That was the word you needed to be able to spell to get into my spelling club in grade three.
I grew up in a small town in southern Manitoba and was the only Indigenous kid in my class until high school. When I was in grade 3, a teacher recognized that I was an avid reader and wasn’t being challenged by some of the Language Arts curriculum. I was put in my own stream of spelling and reading and I excelled. I was so proud of myself that I invented a spelling club for my friends (the epitome of cool, I know). It was the first time in my life I remember knowing that I was good at something.
The power of education
So, it was with nostalgia and anticipation that I sat down to watch Bee Nation. The documentary follows three youths as they progress from the inaugural provincial First Nations Spelling Bee in Saskatchewan to the national finals in Toronto. My emotions were immediately stirred. It is always a joy to watch Indigenous youth shine. It is always a moment of pride to watch First Nations family and community thrive. Indeed these are the moments in the film that teach the most powerful lessons about education.
Bee Nation highlights and normalizes what so many Indigenous people have known forever – that we are capable, smart, motivated, and community-minded (among so many other things). While it is true that our communities suffer disproportionate negative socio-economic impacts at the hands of colonialism, it is not the whole truth. Despite overwhelming images and stories in media that focus on deficits instead of strengths, we are so much more.
In the schools, families, and communities we see in the film, children are celebrated and held up as the important citizens they are today – not just as abstract, proverbial “future leaders.” Everyone has an interest in seeing the kids succeed. Everyone reminds them that success is defined by what is inside of you. Everyone holds their breath for every letter of every word. Therein is the power of education.
Parents nurture their children with the best love
Like any educational system, Indigenous traditional education was just as much skill-based as it was a tool of socialization. We were interested in creating good Indigenous citizens, and the process mattered as much as the outcome. We focused on experiential learning. We relied on intergenerational knowledge. Everything we needed came from the land, including our knowledge, so our education started there. We watched for the strengths and gifts in our children, and we nurtured them to honour and respect who they were as individuals, knowing that strong individuals would help create a strong nation. In this way, everybody had a responsibility to and interest in the education of the next generation.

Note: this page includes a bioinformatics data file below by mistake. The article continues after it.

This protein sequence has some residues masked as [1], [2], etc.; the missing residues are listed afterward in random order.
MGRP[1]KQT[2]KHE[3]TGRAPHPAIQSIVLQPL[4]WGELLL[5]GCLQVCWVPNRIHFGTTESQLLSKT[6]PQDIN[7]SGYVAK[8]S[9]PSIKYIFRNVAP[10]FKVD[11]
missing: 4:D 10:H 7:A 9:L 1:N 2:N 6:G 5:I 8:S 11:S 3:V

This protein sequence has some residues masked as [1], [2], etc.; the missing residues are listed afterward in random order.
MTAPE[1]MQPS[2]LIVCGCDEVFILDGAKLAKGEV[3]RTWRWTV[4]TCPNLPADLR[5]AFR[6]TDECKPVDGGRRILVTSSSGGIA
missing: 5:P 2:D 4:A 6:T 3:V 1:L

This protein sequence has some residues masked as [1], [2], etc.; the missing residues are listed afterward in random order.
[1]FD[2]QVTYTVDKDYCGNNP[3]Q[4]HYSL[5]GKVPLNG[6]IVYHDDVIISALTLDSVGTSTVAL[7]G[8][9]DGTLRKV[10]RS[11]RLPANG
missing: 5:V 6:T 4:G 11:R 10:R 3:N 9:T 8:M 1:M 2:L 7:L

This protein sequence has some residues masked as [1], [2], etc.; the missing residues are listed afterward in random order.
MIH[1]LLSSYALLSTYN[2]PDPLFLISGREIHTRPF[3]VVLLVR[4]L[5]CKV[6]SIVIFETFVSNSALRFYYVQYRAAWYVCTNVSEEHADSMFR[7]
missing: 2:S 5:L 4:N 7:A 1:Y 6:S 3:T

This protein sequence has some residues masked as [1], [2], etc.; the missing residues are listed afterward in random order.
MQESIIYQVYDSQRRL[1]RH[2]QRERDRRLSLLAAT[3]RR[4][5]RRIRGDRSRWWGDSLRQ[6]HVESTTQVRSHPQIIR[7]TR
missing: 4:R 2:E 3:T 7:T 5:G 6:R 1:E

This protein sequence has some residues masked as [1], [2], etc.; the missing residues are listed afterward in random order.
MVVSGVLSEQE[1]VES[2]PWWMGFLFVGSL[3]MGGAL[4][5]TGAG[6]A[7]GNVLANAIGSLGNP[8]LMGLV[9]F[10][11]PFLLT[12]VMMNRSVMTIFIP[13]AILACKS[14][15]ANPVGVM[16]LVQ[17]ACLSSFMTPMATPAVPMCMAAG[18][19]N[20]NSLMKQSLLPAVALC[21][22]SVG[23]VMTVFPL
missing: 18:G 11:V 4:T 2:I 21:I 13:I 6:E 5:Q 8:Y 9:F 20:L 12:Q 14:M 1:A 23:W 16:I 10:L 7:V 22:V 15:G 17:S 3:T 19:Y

The last 500 years or so has done a pretty dramatic number on most of our social and political institutions, so it is not always obvious where they still persist. But, in Bee Nation, it is so clear that the values that underpin traditional systems of governance and education are still alive in our communities.
In an overcrowded reserve house, one youth points out that everybody there loves her. Raised by her grandparents, she speaks Cree and knows about her traditions. Another mom shares how she parents in a way that consciously breaks a cycle that took good parenting from her own father. She braids her son’s hair before each competition. We learn that reserve schools are severely underfunded in one scene and in the next a First Nations teacher reminds her classes that what we learn are not just words but life lessons. There is feasting and gift-giving. Kids give each other high fives. A brother coaches his sister. Parents hold and nurture their children with the best love.
It's not just about the words
Real education looks like putting Indigenous children in the centre, supporting their families, and working together as communities. It is about creating confident, self-assured young people who know what it means to be valued. It also means better funding, Indigenous language curriculum, and anti-racist education for all Canadians.
Education for Indigenous peoples has also always been about incorporating new knowledge into existing frameworks. Indeed, this skill – of blending and fusing new and old ideas – has been a cornerstone of our survival since time immemorial. While I look forward to the time when more Indigenous children are fluent in our languages than not, I am not phased by watching these young ones spell words out in the colonizers’ language. Because it is not just about the words, is it? It is about watching Indigenous children learn about themselves with support, kindness, and community. Those are the things that underpin Indigenous education and those are the things that will lead to meaningful growth and change.
Tara Williamson is a member of the Opaskwayak Cree Nation and was raised in Gaabishkigamaag (Swan Lake, Manitoba). She is writer and musician and holds degrees in social work, law, and Indigenous governance.